Wow! We had quite a two-week period here in Washington, D.C. From my perch across the street from the State Department, near the White House, and with the Pentagon visible across the Potomac, I have observed some basic decisions finally being made:
1. Our nation has decided to neither repeal nor replace Obamacare. We did that on two awkward, convulsive votes in the Senate, in which it was decided not to repeal or to replace. Now, senators are scrambling to begin some kind of amendment process to repair and shore up the existing Obamacare. It will be very expensive in terms of federal health care subsidies needed this fall.
2. President Donald Trump appears to have finally decided to make a restart. He is streamlining his staff, getting tough with dissident personalities, leaks and the rather strange behavior that has been coming out of the White House. General John Kelly, the new chief of staff, will bring a much needed sense of discipline and we finally are putting the right foot forward. Hopefully this restart will include a limitation on some of the president’s more erratic tweets.
3. The United States has adopted sanctions on Russia. I don’t agree. I am a passionate free trader. Sanctions just don’t work. Russia is a country that will stay there and we might as well trade with them and keep those channels open. For example, years of sanctions on Cuba did not result in a regime change. It probably enhanced Castro. I believe President Trump and Secretary Tillerson are correct to oppose sanctions, but Congress voted so overwhelmingly that the president had to sign the legislation.
4. Now, both parties and the president are cheerfully talking about a tax cut. This is politically very popular, but I think it is escapism. Senate Republicans in particular want to pivot from health care to a more popular subject. However, health care will not go away because collapsing Obamacare must be addressed by fixing it with major subsidies. Congress hates to do that because it is heavy lifting, but tax cuts have all the political sugary sweetness of a deadly poison, in my opinion.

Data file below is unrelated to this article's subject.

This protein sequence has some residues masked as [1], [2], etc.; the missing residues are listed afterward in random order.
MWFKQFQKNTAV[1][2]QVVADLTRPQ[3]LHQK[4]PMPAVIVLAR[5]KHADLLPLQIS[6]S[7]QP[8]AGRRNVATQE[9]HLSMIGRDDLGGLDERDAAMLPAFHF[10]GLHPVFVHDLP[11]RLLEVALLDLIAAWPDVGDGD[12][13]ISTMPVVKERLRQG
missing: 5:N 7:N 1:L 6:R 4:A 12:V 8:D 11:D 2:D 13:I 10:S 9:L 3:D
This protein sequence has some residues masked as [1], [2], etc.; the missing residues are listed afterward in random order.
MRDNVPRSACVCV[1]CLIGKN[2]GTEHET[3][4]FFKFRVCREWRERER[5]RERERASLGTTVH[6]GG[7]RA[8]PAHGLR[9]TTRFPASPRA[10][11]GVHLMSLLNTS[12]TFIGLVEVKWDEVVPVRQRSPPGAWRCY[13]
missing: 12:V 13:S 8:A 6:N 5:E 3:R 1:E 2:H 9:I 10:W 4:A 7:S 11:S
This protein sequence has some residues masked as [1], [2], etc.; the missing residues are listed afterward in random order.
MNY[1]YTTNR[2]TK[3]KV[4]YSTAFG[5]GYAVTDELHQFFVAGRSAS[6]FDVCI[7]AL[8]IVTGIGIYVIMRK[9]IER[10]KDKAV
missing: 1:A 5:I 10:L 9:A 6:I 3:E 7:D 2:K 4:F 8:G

Let me comment a bit on the popular tax cut. Unless a tax cut is simultaneously paralleled with spending cuts, it could be a disaster. Our biggest problem is the federal deficit. I left the Republican Party and became an independent largely because Republicans have become big spenders without any regard to the deficit; the Democrats are just as bad.
A huge deficit would mean more weakening of the dollar, more inflation and endangerment for our bonds. For example, the average person with a 401(k) has been very pleased to see the stock market go up, but nobody is talking about how the dollar has gone down. As the dollar goes down, senior citizens with 401(k)s (such as me) have less purchasing power and inflation will accelerate. All the great promises about a tax cut are accompanied by some vague promises that our economy will grow. But there is no economic model to support this.
On the contrary, as the noted economist and former Harvard President Lawrence Summers has pointed out, “we cannot have tax cuts without substantial military and social spending cuts … or the deficit will balloon.”
It is now up to average citizens to question politicians who glibly promise tax cuts without giving commitments on what spending cuts they will simultaneously attach to the same bill. The citizenry must not accept the glib, vague promises that somehow all sorts of new prosperity will bring in more revenue. There is no economic model supporting this hypothesis. In fact, just the opposite. Tax increases with revenue cuts that have resulted in a balanced budget have resulted in more prosperity. For example, the Clinton tax increase provided us with a stable economy, a rising bond market and a surplus. Thus, there might be a sound case for a tax increase on the wealthy if we cannot cut spending.
Beware of your congressional representatives and the president promising tax cuts in the next few months. Be sure to question what spending cuts they are simultaneously attaching to the tax bill. An alert, aware citizenry must not swallow the sugary, easy talk of tax cuts unless the politicians are willing to say what spending cuts will accompany them. Neither Donald Trump nor Congress nor anyone else seems to mention the word deficit!
Former Sen. Larry Pressler was a U.S. senator for 18 years and a congressman for 4 years. He is a Rhodes Scholar, Harvard Law graduate and a Vietnam veteran.